(Pakistan Observer)

Seven local Bangladeshi firms are collaborating with international hospital chains in a Tk5000 crore investment to set up world-class healthcare facilities in Dhaka and Chattogram, targeting patients seeking treatment overseas.
(The Business Standard)

Covid may be over elsewhere, but Japan's Covid cases are bouncing back, with experts fearing that the 8th Covid wave could surpass the previous wave's peak.
(Japan Today)

Indonesia has revoked the licences of two more local drug manufacturers as it continues its hunt for acute kidney injury (AKI) led pediatric deaths.
(Reuters)

China's daily Covid cases jump to a six-month high. Still, the country is undeterred by increasing infections and growing economic and social costs as it continues to maintain its 'dynamic clearing' of Covid cases.
(Bloomberg)


MENA & GCC

The COP27 host country, Egypt, is launching a global plan, The Sharm-El-Sheikh Adaptation Agenda, in collaboration with the High-Level Champions and the Marrakech Partnership. Loaded with a 30-goal strategy, the Adaptation Agenda seeks to enhance resilience for 4 billion people in climate-vulnerable communities by 2030 through climate financing, pledge implementation, and to address the adaptation gap in top-priority sectors of food, agricultural, water, oceans and infrastructure.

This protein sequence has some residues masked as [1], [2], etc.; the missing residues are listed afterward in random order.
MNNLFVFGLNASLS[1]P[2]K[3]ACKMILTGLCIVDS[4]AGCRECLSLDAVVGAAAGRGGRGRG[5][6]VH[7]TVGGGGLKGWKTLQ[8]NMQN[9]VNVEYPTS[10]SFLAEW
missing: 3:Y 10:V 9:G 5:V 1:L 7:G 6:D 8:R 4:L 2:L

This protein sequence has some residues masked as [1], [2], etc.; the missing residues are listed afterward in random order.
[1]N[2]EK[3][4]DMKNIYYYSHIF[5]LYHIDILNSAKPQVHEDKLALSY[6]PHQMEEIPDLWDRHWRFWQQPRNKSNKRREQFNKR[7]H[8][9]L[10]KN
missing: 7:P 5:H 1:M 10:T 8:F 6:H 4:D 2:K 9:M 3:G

Also, on the sidelines of COP27, the UAE and Egypt agreed to develop one of the world's largest wind farms, a 10-gigawatt onshore wind project in Egypt that will offset 23.8 million tonnes or 9% of the country's carbon dioxide emissions. Go Egypt!!
(Ahram)

Lebanon is dealing with a cholera outbreak after nearly three decades, exposing its ongoing water crisis. In the meantime, Egypt has sent 27 tonnes of medicine and vaccines to fight this outbreak.
(Ahram)

In the UAE, mask sales dropped by 90% as the Covid situation stabilised and rules eased.
(Zawya)

Saudi Arabia is building a $1.5 million round-the-clock primary healthcare centre in Yemen's Hadramawt region, expected to be completed in August 2024.